Aortic superoxide production was determined by electron spin resonance (ESR) as previously described [18]. Briefly, entire freshly isolated aortas were homogenized in lysis buffer (Tris-HCl, NaCl, EDTA, EGTA, Sodium pyrophosphate, β-glycerophosphate, sodium orthovanadate, triton-X) containing 1∶100 protease inhibitor cocktail (Sigma, P8340), centrifuged at 12,000 g for 15 min, and protein supernatant collected. After determination of protein concentration using a protein assay kit (Bio-Rad), 5 µg of protein was loaded into ice-cold and nitrogen bubbled modified Krebs/HEPES buffer (KHB, in mmol/L: NaCl 99; KCl 4.7; MgSO41.2; KH2PO4 1.0; CaCl2 1.9; NaHCO3 25; glucose 11.1, NaHEPES 20) containing diethyldithiocarbamic acid (5 µmol/L), deferoxamine (25 µmol/L), and the superoxide specific spin trap methoxycarbonyl-2,2,5,5-tetramethylpyrrolidine (CMH, 500 µmol/L, Alexis). The mixture was loaded into a glass capillary (Kimble, 71900-50), and assayed using electron spin resonance (ESR) spectrophotometer (eScan, Bruker) for superoxide production by taking the difference in the presence or absence of SOD (100 U/mL). To determine eNOS uncoupling activity, measurements were made with the addition of L-NAME (100 µmol/L). The ESR settings used were: biofield, 3494.50; field sweep, 9 G; microwave frequency, 9.75 GHz; microwave power, 21.02 mW; modulation amplitude, 2.47 G; 4096 points of resolution; receiver gain, 1000; and kinetic time, 10 min.

8) Electron spin resonance determination of aortic nitric oxide production

Freshly isolated aortic rings from non-aneurismal sections were incubated with freshly prepared nitric oxide specific spin trap Fe2+(DETC)2 (0.5 mmol/L) in modified Krebs/HEPES buffer at 37°C for 60 min, in the presence of calcium ionophore A23187 (10 µmol/L). After the incubation, the aorta was snap frozen in liquid nitrogen and loaded into a finger Dewar for analysis with ESR spectrophotometer (eScan, Bruker). The instrument settings were as the followings: bio-field, 3,280; field sweep, 77.54 G (1 G = 0.1 mT); microwave frequency, 9.78 GHz; microwave power 40 mW (4 dB); modulation amplitude, 10 G; 4,096 points of resolution; and receiver gain 900.

9) HPLC determination of aortic H4B content

Entire freshly isolated aortas were lysed in H4B lysis buffer (0.1 mol/L phosphoric acid, 1 mmol/L EDTA, 10 mmol/L DL-Dithiothreitol), and then centrifuged at 12,000 g for 3 min. Lysates were then subjected to differential oxidation in acidic (0.2 mol/L trichloroacetic acid with 2.5% I2 and 10% KI) and alkalytic (0.1 mol/L NaOH with 0.9% I2 and 1.5% KI) solutions as described previously [18]. After centrifugation, 10 µL of the supernatant was injected into a HPLC system equipped with a fluorescent detector (Shimadzu). Excitation and emission wavelengths of 350 nm and 450 nm were used to detect H4B and its oxidized species.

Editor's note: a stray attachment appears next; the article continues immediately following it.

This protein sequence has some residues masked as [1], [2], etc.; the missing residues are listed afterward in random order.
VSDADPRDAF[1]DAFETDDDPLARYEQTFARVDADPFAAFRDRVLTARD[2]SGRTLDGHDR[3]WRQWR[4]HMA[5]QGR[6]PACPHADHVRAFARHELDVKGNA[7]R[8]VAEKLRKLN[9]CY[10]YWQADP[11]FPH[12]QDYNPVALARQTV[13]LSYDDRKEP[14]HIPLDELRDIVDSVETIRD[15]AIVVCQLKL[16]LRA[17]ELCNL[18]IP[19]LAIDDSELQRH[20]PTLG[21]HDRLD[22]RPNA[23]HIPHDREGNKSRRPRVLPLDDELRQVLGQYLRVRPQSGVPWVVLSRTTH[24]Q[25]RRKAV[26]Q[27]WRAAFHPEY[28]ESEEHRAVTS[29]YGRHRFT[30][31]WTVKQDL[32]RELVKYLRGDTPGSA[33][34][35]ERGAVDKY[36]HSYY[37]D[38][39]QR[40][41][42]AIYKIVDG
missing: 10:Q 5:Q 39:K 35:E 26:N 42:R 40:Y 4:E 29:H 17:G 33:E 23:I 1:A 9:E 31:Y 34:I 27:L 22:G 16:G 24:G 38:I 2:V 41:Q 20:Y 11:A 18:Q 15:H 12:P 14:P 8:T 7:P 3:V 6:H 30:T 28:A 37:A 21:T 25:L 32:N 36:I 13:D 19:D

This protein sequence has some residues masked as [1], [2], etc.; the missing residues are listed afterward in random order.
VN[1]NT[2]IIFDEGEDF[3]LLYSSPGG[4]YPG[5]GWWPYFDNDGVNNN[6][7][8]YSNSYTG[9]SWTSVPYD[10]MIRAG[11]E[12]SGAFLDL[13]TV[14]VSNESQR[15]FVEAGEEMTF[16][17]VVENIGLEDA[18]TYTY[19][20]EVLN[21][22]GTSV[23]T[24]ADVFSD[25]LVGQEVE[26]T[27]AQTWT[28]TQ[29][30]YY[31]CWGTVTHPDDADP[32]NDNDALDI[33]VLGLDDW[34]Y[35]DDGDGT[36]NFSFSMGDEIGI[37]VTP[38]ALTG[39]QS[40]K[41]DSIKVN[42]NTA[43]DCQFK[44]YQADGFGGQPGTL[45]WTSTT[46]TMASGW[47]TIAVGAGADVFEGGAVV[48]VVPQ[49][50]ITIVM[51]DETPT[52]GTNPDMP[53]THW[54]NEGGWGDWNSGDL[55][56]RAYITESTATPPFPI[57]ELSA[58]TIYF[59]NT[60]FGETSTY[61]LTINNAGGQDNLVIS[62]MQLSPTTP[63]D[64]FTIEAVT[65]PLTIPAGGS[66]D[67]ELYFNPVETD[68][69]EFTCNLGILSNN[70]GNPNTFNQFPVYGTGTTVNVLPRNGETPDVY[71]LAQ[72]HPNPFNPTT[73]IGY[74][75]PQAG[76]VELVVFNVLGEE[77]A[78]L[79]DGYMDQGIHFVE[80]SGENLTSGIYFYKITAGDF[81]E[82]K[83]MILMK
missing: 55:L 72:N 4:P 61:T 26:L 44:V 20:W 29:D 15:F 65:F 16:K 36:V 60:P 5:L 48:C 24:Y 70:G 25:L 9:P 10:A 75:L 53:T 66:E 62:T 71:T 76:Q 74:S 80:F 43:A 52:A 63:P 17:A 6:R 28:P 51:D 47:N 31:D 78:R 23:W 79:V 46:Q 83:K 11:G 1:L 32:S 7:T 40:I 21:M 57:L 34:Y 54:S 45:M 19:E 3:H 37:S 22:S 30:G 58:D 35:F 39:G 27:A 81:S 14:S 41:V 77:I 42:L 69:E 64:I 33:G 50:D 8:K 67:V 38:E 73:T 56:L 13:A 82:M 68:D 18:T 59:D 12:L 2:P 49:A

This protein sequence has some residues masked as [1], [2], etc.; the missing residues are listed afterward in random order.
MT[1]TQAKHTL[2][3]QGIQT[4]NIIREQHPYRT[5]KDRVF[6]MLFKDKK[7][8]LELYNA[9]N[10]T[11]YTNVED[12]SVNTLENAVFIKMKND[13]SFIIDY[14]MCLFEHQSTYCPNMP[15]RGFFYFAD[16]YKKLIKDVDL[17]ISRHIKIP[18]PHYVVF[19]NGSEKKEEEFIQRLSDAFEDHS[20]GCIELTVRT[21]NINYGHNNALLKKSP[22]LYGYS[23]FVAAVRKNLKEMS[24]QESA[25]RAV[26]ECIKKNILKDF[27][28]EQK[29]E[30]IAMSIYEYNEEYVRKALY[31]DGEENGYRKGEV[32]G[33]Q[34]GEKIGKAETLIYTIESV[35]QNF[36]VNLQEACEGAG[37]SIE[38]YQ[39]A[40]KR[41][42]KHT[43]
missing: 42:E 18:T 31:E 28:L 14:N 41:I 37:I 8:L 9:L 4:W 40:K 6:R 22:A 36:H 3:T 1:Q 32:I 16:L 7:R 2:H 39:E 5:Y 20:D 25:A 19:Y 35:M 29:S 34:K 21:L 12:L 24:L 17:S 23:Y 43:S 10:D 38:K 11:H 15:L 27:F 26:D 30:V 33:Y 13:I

10) Verhoeff-Van Gieson (VVG) staining

Paraffin embedded tissue sections were deparaffinized by sequential washes in xylene (2x), descending alcohol from 100% to 50%, then into distilled water. Sections were then stained in Verhoeff's solution for 70 min, followed by differentiation in 2% ferric chloride for 70 seconds. Sections were then incubated with 5% sodium thiosulfate for 75 seconds, followed by counterstaining with Van Gieson's solution and dehydration with 95% and 100% alcohol, and finally washed in xylene. After drying, the tissues were mounted with Permount (Fisher Scientific).

11) Macrophage staining

Tissue sections were deparaffinized and hydrated as described above. After hydration, sections were incubated in methanol containing 1% H2O2 for 30 min. Sections were then washed with PBST, and blocked in 2% goat serum at RT for 3 hrs prior to being incubated with primary antibody (Mac-3, BD Pharmingen, 550292, 2% in PBS-T) overnight at 4°C. After washing in PBST, sections were incubated with secondary antibody for 1 hr, followed by another wash. Sections were then incubated with the ABC system (goat IgG, Vectastain, Vector Laboratories, Burlingame, CA, 1.5% reagent A and B in PBST) for 30 min, after which the sections were washed in PBST. The Mac-3 staining was visualized by developing with 3,3′-diaminobenzidine (Sigma-Aldrich) for 3 min to achieve the brown coloration. The final sections were dehydrated in ascending grades of ethanol and xylene, and mounted with Permount.

The degree of macrophage infiltration was quantified using Image J by measuring the brightness of mac-3 signals (dark brown) from each vessel segment was measured and normalized by the tissue area.

12) Endothelial cell isolation